The thing i marveled at last time out was a simple snack from the petrol/gas station, the oatmeal cream pie. Its like someone was like "you know what is better than 1 cookie? 2 cookies! You know what is better than 2 cookies? 3 cookies! Now we just need to glue them together with marshmallow". They were good though.

 

Anyway, off topic, sorry.

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The deep fried Mars bar (i assume you have Mars bars in America?) is as bad as it gets here, and i've only seen those in Scotland.

 

The thing i marveled at last time out was a simple snack from the petrol/gas station, the oatmeal cream pie. Its like someone was like "you know what is better than 1 cookie? 2 cookies! You know what is better than 2 cookies? 3 cookies! Now we just need to glue them together with marshmallow". They were good though.

 

Anyway, off topic, sorry.

 

I am addicted to them. There's a table here at work that sells them for $0.50 a piece. The only thing that keeps me from their glory is calorie counting.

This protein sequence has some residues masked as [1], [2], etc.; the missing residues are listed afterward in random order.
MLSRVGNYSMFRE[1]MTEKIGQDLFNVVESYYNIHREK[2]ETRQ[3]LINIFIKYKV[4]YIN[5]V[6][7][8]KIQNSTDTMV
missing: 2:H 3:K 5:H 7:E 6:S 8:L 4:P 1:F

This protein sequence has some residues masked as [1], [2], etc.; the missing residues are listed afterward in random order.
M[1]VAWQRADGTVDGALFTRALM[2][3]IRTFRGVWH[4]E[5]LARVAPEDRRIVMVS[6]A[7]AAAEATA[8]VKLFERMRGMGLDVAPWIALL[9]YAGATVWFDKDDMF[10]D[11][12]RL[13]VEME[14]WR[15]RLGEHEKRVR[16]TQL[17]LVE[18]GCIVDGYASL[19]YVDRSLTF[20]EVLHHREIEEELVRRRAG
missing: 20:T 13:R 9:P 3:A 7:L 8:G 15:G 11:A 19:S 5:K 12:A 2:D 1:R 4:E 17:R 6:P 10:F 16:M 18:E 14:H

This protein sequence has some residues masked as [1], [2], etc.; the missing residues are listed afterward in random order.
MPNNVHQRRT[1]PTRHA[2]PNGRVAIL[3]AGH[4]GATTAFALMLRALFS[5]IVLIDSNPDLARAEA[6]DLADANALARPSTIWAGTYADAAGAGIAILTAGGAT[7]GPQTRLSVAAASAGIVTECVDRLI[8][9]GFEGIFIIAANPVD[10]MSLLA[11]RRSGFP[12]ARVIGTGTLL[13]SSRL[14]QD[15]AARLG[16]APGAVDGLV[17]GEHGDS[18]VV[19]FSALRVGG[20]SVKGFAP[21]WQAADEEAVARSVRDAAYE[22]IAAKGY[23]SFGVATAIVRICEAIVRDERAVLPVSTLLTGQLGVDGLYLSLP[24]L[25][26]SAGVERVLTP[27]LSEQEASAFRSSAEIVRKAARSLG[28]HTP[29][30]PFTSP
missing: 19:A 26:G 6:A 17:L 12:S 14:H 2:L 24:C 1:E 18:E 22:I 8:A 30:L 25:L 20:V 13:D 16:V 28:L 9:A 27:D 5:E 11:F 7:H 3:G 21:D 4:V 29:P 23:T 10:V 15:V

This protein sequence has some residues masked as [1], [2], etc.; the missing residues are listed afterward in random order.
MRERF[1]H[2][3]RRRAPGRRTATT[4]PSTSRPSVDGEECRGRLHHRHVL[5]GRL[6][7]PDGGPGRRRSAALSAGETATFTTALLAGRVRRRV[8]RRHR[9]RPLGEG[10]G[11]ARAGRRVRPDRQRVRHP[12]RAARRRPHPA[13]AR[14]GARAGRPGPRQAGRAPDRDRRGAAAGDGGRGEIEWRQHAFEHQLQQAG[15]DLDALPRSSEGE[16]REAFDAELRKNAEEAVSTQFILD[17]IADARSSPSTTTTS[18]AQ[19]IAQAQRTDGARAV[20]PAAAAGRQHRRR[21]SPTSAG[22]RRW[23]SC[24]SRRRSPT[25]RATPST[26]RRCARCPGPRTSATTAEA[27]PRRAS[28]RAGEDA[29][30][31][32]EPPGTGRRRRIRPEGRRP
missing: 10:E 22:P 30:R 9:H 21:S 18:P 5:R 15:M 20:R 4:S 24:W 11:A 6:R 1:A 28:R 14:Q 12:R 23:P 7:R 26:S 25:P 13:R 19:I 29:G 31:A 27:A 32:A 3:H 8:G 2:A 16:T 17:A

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Massrandir, Barkûn, Swolórin, The Whey Pilgrim
500 / 330 / 625
Challenges: 19 20 21 22 23 24 25 26 27 28 29 31 32 34 35 36 39 41 42 45 46 47 48 49 Current Challenge
"No citizen has a right to be an amateur in the matter of physical training. What a disgrace it is for a man to grow old without ever seeing the beauty and strength of which his body is capable. " ~ Socrates
"Friends don't let friends squat high." ~ Chad Wesley Smith
"It's a dangerous business, Brodo, squatting to the floor. You step into the rack, and if you don't keep your form, there's no knowing where you might be swept off to." ~ Gainsdalf

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Preach it Brother Gorilla!

But why water? I realize soda isn't water, but how does it help you lose weight?

 

It keeps you full, it aids in all processes of the body, it's the best for quenching thirst (a lot of sodas and stuff with sugar can actually trigger hunger and cravings).  Plus, it's the original "diet" drink!  It takes up room in your stomach without being full of empty calories.  Plus, I find that drinking ice water actually can help wake me up if I'm wicked tired.  If I'm looking for flavor, I actually add a green tea or herbal tea bag.  Still nearly no calories, and no fake sweeter!  Generally, the less "fake" stuff in your body the better off you'll be.